The body of a West Rogers Park, Ill., man who died of cyanide poisoning last summer after winning a million-dollar lottery will be exhumed Friday morning at a Far North Side cemetery so authorities can try to gather more evidence about his mysterious death.
Urooj Khan's remains will be unearthed beginning at about 7 a.m. at Rosehill Cemetery, county officials said. The Cook County medical examiner's office will conduct an autopsy in the afternoon at its Near West Side facility.
In court papers last week, Chief Medical Examiner Stephen J. Cina said the remains had to be exhumed "as expeditiously as possible" because Khan's body was not embalmed.
The Tribune broke the story on Jan. 7about Khan's death, sparking international interest in the murder mystery.
The medical examiner's office initially ruled that Khan's death July 20 was from hardening of the arteries when there were no signs of trauma on the body and a preliminary blood test did not raise any questions. But the investigation was reopened about a week later, after a relative suggested to authorities that Khan's death "may have been the result of poisoning," prosecutors said in a court filing seeking the exhumation.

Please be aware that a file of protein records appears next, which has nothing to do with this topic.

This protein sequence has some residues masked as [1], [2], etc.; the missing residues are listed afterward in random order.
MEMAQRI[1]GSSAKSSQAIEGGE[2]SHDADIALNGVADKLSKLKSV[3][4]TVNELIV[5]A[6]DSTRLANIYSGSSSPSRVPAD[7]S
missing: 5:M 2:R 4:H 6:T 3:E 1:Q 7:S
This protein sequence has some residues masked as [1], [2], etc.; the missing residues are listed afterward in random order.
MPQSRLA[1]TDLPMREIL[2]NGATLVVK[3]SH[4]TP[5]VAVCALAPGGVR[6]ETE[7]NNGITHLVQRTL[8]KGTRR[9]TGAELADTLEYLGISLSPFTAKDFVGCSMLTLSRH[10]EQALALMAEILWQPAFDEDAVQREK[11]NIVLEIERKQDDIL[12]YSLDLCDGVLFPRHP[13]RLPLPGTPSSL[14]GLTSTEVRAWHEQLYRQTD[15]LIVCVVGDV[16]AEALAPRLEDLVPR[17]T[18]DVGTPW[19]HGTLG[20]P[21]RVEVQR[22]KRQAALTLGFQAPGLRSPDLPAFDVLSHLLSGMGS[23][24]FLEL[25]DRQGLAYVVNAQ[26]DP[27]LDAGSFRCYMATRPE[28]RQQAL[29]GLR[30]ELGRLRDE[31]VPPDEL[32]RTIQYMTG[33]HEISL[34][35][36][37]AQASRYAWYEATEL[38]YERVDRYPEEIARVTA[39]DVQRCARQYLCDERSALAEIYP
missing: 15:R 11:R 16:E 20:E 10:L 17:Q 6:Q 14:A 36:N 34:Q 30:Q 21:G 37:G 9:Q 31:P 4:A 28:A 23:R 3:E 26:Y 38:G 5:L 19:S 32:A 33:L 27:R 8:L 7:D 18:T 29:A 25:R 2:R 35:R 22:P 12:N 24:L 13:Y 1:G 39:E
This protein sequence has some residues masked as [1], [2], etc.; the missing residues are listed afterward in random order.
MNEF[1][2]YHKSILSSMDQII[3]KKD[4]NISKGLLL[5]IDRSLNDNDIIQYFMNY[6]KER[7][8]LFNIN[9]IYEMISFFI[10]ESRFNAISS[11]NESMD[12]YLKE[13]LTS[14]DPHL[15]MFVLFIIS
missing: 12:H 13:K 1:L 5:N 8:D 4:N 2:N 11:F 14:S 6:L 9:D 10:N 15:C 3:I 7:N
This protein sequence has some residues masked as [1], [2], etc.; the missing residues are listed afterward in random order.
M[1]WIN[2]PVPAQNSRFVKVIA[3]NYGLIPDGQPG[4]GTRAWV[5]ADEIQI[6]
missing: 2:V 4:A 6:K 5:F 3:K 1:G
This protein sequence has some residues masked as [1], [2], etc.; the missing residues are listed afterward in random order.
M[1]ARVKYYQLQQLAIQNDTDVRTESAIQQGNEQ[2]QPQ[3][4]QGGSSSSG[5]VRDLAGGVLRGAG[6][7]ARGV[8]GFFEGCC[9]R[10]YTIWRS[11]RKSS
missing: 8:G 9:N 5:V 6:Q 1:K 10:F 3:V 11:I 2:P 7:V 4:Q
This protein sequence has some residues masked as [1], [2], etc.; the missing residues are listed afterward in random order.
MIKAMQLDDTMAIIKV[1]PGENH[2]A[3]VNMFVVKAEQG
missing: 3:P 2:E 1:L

The medical examiner's office contacted Chicago police Sept. 11 after additional testing showed cyanide in Khan's blood. By late November, even more testing showed lethal levels of the toxic chemical. The medical examiner's office then declared the death a homicide.
Khan's widow, Shabana Ansari, who has hired a criminal defense lawyer, told the Tribune last week that she had been questioned for more than four hours by detectives and answered all their questions. She said the detectives had asked her about ingredients she used to prepare her husband's last meal of lamb curry.
In addition to Ansari, her father, Fareedun Ansari, and Khan's daughter from a previous marriage, Jasmeen, 17, lived in the residence at the time of his death.
While a motive has not been determined, police have not ruled out that Khan was killed because of his lottery win, a law enforcement source has told the Tribune. He died before he could collect the winnings -- a lump-sum payment of about $425,000 after taxes.
Khan's wife and father-in-law have denied involvement in his death.
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